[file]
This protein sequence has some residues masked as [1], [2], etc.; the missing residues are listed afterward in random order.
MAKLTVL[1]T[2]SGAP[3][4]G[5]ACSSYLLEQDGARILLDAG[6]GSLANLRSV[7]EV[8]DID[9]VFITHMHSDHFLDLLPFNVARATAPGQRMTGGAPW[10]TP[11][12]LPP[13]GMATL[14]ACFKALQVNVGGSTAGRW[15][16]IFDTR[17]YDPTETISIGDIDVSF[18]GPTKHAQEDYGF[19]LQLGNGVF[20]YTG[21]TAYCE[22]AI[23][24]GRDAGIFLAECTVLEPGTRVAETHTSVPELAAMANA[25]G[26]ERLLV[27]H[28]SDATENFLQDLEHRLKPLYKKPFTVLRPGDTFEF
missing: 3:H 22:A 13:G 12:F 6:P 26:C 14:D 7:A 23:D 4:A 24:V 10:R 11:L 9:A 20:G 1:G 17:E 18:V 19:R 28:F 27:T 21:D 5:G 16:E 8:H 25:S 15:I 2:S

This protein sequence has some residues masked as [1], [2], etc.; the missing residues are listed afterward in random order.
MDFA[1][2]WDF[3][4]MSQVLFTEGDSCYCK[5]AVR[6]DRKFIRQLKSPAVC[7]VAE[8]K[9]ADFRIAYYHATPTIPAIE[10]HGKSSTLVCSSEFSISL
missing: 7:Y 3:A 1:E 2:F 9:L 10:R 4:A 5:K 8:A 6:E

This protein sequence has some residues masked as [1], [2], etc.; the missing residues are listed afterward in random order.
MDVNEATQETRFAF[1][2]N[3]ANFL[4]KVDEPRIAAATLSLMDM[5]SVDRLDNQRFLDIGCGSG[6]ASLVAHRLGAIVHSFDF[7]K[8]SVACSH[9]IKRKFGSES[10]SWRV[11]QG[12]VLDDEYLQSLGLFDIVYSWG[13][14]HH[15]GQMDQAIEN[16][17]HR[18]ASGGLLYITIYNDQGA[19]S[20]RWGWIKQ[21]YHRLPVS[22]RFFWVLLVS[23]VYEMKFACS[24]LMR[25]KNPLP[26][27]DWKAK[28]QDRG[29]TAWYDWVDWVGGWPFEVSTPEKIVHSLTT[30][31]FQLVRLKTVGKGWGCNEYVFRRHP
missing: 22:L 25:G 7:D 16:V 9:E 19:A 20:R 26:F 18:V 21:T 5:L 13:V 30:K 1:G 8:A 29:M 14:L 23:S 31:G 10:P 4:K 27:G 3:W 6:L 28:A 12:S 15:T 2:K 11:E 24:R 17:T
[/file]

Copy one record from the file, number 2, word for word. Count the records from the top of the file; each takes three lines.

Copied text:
This protein sequence has some residues masked as [1], [2], etc.; the missing residues are listed afterward in random order.
MDFA[1][2]WDF[3][4]MSQVLFTEGDSCYCK[5]AVR[6]DRKFIRQLKSPAVC[7]VAE[8]K[9]ADFRIAYYHATPTIPAIE[10]HGKSSTLVCSSEFSISL
missing: 7:Y 3:A 1:E 2:F 9:L 10:R 4:A 5:K 8:A 6:E